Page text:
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  #1  
Old 05-05-2012, 09:52 PM
1993bluestarsnstripes 1993bluestarsnstripes is offline
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Boat: mastercraft prostar,1993 285 hp.,
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1993 metal flake oxidation

what can be done if the oxidated metal flaked area is too far gone?
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  #2  
Old 05-05-2012, 10:54 PM
EricB EricB is offline
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Boat: 77 S&S, 1983 S&& PS, and now a 98 Anniversary S&S LT1 PS
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Define what you mean by "too far gone". Post some pics. It may be past the do-it-yourselfer stage, but there are some places I know of that can fix the flake up as good as new.
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Old 05-06-2012, 05:11 PM
1993bluestarsnstripes 1993bluestarsnstripes is offline
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metal flake oxidation

EricB, What I mean by "too far gone" is that I am looking at a boat to buy that has red metal flake that is badly oxidized; I know some can be buffed out however I don't want to find out after buying it that it can't be brought back to life. In this senario am I going to be stuck with a dull metal flaked mastercraft or can the old fiberglass be re-flaked from ground up?
joeski1157@yahoo.com
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  #4  
Old 05-06-2012, 05:32 PM
EricB EricB is offline
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I'm not sure where you are located, but I know of 2 marine fiberglass repair shops that can specialize in metalflake restoration. Both are located close to the Twin cities.

Another less expensive alternative is to clear-coat the stripe. The clear will bring back the color and shine and last along time (I'm talking years, not months). I had significant fading/oxidation on my 1977 and my 1983. I clear coated both boats and they turned out great. Plus the new clears have UV protectors in them. Clear coating will run abot $500 if you prep the boat yourself and have it professionally shot.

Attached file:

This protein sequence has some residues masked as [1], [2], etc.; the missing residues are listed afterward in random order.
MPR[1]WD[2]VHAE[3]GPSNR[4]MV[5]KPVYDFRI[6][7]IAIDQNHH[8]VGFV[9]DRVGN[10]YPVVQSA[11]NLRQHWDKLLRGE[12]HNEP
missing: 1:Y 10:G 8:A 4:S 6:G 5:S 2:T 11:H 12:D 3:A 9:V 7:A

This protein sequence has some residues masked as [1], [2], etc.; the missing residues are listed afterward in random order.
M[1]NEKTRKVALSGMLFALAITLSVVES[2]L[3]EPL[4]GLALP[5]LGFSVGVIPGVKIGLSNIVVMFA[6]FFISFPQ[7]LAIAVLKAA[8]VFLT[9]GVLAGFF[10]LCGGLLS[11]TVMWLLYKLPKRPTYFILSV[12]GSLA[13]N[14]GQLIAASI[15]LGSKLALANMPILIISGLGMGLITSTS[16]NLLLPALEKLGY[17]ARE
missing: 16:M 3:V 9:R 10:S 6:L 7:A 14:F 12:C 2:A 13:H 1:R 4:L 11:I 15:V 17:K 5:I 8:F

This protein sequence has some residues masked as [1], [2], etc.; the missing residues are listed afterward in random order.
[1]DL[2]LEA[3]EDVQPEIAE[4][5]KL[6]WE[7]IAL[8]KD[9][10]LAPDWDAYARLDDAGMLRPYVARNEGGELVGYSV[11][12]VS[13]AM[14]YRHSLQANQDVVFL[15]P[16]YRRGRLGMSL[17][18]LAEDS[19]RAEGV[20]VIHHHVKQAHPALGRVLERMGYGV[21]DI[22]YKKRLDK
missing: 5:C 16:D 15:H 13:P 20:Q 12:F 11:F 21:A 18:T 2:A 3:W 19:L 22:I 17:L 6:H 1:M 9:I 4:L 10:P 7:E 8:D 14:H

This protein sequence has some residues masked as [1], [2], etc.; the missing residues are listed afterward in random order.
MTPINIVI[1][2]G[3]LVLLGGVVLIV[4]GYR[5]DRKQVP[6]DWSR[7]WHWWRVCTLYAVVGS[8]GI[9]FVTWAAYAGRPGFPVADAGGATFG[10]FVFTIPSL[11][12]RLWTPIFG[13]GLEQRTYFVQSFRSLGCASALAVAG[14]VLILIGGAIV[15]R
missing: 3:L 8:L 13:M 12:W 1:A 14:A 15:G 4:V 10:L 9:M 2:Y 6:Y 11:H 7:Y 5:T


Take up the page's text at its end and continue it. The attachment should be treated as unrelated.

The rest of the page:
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  #5  
Old 05-06-2012, 05:38 PM
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Lumbergh Lumbergh is offline
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Seriously, who can get enough metal flake S&S action?
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  #6  
Old 05-07-2012, 08:40 AM
1993bluestarsnstripes 1993bluestarsnstripes is offline
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red metal flake oxidation

Here are some of the pics of the oxidation.
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  #7  
Old 05-07-2012, 08:43 AM
1993bluestarsnstripes 1993bluestarsnstripes is offline
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These are the pics of the red metal flake oxidation.
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  #8  
Old 05-07-2012, 08:57 AM
EricB EricB is offline
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Unfortunately, clear coat will not eliminate the difference between the decal and non-decal areas, but it will bring bacl alot of the color and all the shine. It depends on how much you want to spend. If you wet sand and buff, you will get deeper into the flake that is already close to the surface. Clear coating or re-gelling seem to be your options.
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  #9  
Old 05-07-2012, 09:13 AM
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east tx skier east tx skier is offline
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I'd add that just about any boat is going to have near perfect gel coat where decals once were. I have often heard this referred to as ghosting. Of course, you can really see the contrast between brand new and nineteen years worth of use. Maybe I'm wrong and it looks worse in person. But while they are off, I would take it to a good boat repair/detailing shop and get it buffed out tip to stern. If, at that point, it is just barely noticeable, get a good decal person to lay on the replacements exactly where they were and my bet is it will look brand new.

I had this done to my boat, which, when I got it, exhibited fade a little worse than this. When we removed the decals, there was some ghosting. But it looks like new at this point an has never had anything more than wax since then.

This is after buffing with the decals removed. Picture wasn't taken to highlight that. So you have to look carefully.



This is after the new decals and pin striping were applied.



I know it's not metal flake. But you get the idea.
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  #10  
Old 05-07-2012, 09:16 AM
mayo93prostar mayo93prostar is offline
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93 blue, I do not think that is that bad. I think either super duty rubbing compound or as far as wet sanding will get that oxidation out. I just buffed up my 93 blue stars and stripes with 3M Super Duty Rubbing compound, then 3M Finesse It, and then some wax and it got rid of some severe oxidation on the stern of my boat. I also saw the results of my neighbor starting at wetsanding and then the same as I did on a 1982 red stars and stripes and it came up very well. I recommend first try the rubbing compound before wet sanding. Here are some pics of the work I did this past weekend on the back of my boat as described above. In the first pic, I just did rubbing compound to the right of the star and you can see the oxidation to the left of the star. The second pic is after the finesse and wax. The oxidation is gone. I did the finesse all the way up the side and it looks alot better now. I used a basic craftsman random orbital buffer with a wool pad for the compound and a terry cloth pad for the finesse.
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